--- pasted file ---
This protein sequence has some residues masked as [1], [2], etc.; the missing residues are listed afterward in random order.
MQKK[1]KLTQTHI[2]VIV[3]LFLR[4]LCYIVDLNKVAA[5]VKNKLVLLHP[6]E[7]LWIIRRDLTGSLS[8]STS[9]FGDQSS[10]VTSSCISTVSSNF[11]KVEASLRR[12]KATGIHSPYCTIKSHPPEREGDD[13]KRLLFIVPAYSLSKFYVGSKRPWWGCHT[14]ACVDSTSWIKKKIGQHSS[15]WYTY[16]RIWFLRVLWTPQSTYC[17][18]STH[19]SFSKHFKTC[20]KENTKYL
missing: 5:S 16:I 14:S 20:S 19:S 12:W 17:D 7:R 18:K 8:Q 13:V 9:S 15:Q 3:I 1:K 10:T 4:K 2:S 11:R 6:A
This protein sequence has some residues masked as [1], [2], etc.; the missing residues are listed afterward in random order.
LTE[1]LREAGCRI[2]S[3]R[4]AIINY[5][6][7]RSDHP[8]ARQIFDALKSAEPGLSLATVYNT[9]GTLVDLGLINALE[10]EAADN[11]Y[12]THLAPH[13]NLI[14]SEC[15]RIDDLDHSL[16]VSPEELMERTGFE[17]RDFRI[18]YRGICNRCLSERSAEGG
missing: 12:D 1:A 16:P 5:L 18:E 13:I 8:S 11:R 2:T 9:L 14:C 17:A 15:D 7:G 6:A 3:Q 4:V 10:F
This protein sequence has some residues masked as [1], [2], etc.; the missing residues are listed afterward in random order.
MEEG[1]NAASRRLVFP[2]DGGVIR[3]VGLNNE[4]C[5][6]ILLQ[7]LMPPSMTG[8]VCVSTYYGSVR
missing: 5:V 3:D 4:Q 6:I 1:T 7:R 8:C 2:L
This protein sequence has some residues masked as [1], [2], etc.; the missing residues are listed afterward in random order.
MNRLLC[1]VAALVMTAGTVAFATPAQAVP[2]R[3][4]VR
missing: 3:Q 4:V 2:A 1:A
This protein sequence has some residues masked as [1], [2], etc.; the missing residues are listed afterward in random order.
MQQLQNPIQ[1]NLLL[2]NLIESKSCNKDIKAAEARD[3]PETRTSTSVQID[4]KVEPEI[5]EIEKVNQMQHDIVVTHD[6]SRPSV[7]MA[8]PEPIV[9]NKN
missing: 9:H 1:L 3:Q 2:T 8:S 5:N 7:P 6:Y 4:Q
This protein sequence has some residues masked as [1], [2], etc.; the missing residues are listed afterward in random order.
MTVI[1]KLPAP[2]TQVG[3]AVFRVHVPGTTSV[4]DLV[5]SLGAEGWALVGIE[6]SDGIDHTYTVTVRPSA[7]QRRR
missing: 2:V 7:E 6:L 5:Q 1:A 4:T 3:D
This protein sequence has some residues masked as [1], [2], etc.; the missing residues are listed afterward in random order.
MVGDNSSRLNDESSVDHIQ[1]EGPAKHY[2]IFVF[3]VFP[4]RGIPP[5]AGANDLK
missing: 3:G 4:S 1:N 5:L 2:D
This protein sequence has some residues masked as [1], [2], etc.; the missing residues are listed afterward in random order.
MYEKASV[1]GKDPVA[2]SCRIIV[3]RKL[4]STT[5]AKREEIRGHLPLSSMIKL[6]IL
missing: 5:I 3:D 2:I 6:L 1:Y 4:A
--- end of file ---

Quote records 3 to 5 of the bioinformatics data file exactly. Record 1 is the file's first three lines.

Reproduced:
This protein sequence has some residues masked as [1], [2], etc.; the missing residues are listed afterward in random order.
MEEG[1]NAASRRLVFP[2]DGGVIR[3]VGLNNE[4]C[5][6]ILLQ[7]LMPPSMTG[8]VCVSTYYGSVR
missing: 5:V 3:D 4:Q 6:I 1:T 7:R 8:C 2:L
This protein sequence has some residues masked as [1], [2], etc.; the missing residues are listed afterward in random order.
MNRLLC[1]VAALVMTAGTVAFATPAQAVP[2]R[3][4]VR
missing: 3:Q 4:V 2:A 1:A
This protein sequence has some residues masked as [1], [2], etc.; the missing residues are listed afterward in random order.
MQQLQNPIQ[1]NLLL[2]NLIESKSCNKDIKAAEARD[3]PETRTSTSVQID[4]KVEPEI[5]EIEKVNQMQHDIVVTHD[6]SRPSV[7]MA[8]PEPIV[9]NKN
missing: 9:H 1:L 3:Q 2:T 8:S 5:N 7:P 6:Y 4:Q